Children allergic to peanuts may be able to build up a tolerance to the legumes by ingesting small amounts and gradually increasing doses, according to a study.
Through daily consumption of rising doses of peanut flour, up to 91 percent of allergic children were able to safely tolerate 800 milligrams of peanut protein, equivalent to about five nuts, after six months of the treatment, according to the study. The research, involving 96 participants between the ages of 7 and 16, was published today in the Lancet medical journal.
The study, conducted by researchers at Cambridge University Hospitals in England, adds to research showing that immunotherapy can help mitigate allergic reactions to food, which affects 32 million Americans and Europeans. While the findings are promising, long-term side-effects are unknown, and more studies in larger populations are needed, said Matthew Greenhawt, an assistant professor of allergy and immunology at the University of Michigan.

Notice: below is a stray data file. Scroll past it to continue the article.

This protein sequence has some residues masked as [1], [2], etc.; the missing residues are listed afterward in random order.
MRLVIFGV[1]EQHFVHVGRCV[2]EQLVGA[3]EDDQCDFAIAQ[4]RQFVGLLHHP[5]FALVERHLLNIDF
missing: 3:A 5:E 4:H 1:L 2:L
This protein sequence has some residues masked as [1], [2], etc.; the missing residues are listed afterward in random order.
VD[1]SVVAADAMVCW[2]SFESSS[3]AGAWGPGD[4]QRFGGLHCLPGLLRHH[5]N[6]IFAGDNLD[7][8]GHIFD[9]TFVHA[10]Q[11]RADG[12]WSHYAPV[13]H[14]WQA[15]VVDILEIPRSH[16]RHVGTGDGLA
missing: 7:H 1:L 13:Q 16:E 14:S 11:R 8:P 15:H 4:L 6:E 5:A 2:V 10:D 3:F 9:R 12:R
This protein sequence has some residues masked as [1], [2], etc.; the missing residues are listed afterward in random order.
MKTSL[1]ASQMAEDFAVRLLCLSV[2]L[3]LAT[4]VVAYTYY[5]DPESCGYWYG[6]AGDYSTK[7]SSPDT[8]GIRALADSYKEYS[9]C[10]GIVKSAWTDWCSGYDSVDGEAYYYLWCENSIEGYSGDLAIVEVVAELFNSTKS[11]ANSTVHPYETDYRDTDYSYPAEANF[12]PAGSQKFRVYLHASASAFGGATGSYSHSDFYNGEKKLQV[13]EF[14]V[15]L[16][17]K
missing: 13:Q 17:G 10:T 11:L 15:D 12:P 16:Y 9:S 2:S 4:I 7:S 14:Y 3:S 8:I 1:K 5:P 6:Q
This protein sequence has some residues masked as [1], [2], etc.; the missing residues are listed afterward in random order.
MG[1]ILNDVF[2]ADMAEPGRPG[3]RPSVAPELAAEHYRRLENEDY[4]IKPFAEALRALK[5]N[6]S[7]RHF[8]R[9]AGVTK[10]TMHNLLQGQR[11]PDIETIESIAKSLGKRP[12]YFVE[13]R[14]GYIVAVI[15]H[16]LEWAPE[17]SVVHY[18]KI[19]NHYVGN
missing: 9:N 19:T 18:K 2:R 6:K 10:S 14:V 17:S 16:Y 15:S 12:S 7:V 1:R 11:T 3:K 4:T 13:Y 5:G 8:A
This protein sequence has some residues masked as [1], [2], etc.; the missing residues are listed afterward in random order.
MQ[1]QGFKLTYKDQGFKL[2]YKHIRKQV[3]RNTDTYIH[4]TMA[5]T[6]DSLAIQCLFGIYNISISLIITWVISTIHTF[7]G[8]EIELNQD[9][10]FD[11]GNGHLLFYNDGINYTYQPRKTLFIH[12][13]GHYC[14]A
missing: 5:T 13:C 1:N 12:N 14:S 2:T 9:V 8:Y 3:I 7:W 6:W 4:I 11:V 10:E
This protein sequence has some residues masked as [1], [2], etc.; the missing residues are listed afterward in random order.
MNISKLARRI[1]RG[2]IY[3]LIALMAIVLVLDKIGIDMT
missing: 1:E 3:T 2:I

While the study authors “provide further evidence that oral immunotherapy is a potential treatment for food allergy, more high-quality data are needed,” Greenhawt said in a comment accompanying the study publication. “This must be done without added pressure or heightened expectations to quickly produce a marketable therapy.”
One group of participants was given daily doses of peanut flour that rose from 5 milligrams to 800 milligrams over two weeks and then maintaining 800 milligrams over 24 subsequent weeks. The flour was finely ground and mixed into food before ingestion.
A control group avoided peanuts, the current standard of care.
A study at Boston Children’s Hospital published last month showed that children whose mothers ate more peanuts and tree nuts while pregnant are less likely to develop allergies to these foods.